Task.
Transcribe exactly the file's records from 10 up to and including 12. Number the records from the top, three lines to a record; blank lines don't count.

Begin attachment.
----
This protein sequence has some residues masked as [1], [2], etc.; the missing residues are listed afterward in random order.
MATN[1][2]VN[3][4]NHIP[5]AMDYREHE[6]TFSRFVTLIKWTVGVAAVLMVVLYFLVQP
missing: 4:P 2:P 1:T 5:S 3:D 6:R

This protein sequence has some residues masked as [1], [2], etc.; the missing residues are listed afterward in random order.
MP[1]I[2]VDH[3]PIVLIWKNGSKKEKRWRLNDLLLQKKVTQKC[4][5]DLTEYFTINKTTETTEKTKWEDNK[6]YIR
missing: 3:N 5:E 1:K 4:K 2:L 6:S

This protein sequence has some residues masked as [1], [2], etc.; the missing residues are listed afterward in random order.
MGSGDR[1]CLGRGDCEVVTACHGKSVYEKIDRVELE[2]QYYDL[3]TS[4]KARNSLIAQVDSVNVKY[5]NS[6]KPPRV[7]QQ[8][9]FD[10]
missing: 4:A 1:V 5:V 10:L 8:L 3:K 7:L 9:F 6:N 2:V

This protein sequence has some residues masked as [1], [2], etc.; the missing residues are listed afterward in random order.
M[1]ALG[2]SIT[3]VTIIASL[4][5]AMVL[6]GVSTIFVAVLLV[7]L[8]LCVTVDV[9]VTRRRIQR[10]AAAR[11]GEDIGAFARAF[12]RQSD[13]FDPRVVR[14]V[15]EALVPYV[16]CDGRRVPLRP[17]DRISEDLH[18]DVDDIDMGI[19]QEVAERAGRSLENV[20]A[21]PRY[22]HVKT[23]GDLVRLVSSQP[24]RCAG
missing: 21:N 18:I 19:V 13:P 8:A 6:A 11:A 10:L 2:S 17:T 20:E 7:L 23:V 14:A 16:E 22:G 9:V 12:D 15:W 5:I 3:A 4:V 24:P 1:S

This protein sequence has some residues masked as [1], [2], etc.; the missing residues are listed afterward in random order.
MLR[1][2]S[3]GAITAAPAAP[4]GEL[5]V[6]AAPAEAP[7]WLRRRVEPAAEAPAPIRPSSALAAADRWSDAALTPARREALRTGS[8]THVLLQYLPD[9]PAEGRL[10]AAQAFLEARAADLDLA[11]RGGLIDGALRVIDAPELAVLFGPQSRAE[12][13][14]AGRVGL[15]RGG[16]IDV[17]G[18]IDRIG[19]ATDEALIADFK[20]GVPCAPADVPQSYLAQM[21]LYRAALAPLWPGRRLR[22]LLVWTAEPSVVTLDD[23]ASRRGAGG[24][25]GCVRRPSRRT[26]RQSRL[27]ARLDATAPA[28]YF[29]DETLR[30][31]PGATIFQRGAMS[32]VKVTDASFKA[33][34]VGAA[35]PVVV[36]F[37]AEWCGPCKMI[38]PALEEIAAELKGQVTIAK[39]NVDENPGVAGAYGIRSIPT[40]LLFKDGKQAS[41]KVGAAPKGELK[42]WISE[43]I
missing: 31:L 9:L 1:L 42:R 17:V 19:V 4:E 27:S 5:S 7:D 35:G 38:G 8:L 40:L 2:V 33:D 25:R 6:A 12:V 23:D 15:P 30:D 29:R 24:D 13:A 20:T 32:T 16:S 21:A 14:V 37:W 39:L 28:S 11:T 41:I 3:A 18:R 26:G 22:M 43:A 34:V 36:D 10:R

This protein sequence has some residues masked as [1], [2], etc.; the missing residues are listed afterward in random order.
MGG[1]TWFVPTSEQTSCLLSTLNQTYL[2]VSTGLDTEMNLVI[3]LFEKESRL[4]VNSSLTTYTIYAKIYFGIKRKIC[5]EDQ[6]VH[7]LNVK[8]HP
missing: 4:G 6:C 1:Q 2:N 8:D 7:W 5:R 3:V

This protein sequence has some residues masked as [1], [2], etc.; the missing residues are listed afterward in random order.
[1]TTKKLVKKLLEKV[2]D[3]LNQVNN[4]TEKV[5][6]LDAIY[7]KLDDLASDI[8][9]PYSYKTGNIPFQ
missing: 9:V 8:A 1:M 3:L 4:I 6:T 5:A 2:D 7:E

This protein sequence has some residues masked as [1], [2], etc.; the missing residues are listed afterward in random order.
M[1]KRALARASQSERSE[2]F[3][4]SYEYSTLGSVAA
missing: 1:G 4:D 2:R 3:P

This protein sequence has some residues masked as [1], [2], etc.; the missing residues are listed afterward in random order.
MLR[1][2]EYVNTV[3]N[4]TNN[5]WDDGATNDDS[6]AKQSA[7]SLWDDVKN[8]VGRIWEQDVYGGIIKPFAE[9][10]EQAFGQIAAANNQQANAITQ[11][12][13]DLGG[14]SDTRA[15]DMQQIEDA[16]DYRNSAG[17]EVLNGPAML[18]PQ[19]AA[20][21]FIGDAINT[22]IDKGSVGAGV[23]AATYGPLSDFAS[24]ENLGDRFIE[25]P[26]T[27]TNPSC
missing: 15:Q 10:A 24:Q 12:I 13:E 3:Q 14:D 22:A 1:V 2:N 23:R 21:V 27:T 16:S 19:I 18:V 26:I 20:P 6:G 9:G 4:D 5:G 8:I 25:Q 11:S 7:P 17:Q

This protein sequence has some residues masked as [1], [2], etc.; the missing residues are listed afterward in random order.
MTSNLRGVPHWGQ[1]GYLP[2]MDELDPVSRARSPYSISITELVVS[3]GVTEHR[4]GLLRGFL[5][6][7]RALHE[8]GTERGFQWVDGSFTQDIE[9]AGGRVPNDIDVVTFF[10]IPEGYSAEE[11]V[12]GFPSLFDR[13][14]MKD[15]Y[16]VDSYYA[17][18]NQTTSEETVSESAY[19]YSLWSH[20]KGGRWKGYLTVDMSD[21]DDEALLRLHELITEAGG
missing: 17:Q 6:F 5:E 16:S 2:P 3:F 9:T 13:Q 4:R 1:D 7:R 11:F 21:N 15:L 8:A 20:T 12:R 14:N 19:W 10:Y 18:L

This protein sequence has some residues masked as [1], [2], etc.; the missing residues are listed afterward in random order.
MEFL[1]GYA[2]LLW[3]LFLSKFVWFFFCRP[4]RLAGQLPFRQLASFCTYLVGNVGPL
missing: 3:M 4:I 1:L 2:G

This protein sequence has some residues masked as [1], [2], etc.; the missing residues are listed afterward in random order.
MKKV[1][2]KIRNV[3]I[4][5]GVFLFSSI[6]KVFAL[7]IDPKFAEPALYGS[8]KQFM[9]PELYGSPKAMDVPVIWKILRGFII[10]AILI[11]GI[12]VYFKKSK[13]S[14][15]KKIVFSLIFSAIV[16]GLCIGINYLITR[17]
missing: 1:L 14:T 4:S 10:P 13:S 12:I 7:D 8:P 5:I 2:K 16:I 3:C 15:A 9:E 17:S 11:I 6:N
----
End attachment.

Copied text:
This protein sequence has some residues masked as [1], [2], etc.; the missing residues are listed afterward in random order.
MTSNLRGVPHWGQ[1]GYLP[2]MDELDPVSRARSPYSISITELVVS[3]GVTEHR[4]GLLRGFL[5][6][7]RALHE[8]GTERGFQWVDGSFTQDIE[9]AGGRVPNDIDVVTFF[10]IPEGYSAEE[11]V[12]GFPSLFDR[13][14]MKD[15]Y[16]VDSYYA[17][18]NQTTSEETVSESAY[19]YSLWSH[20]KGGRWKGYLTVDMSD[21]DDEALLRLHELITEAGG
missing: 17:Q 6:F 5:E 16:S 2:P 3:F 9:T 13:Q 4:R 1:D 7:R 11:F 21:N 15:L 8:A 20:T 12:R 14:N 19:W 10:Y 18:L

This protein sequence has some residues masked as [1], [2], etc.; the missing residues are listed afterward in random order.
MEFL[1]GYA[2]LLW[3]LFLSKFVWFFFCRP[4]RLAGQLPFRQLASFCTYLVGNVGPL
missing: 3:M 4:I 1:L 2:G

This protein sequence has some residues masked as [1], [2], etc.; the missing residues are listed afterward in random order.
MKKV[1][2]KIRNV[3]I[4][5]GVFLFSSI[6]KVFAL[7]IDPKFAEPALYGS[8]KQFM[9]PELYGSPKAMDVPVIWKILRGFII[10]AILI[11]GI[12]VYFKKSK[13]S[14][15]KKIVFSLIFSAIV[16]GLCIGINYLITR[17]
missing: 1:L 14:T 4:S 10:P 13:S 12:I 7:D 8:P 5:I 2:K 16:I 3:C 15:A 9:E 17:S 11:I 6:N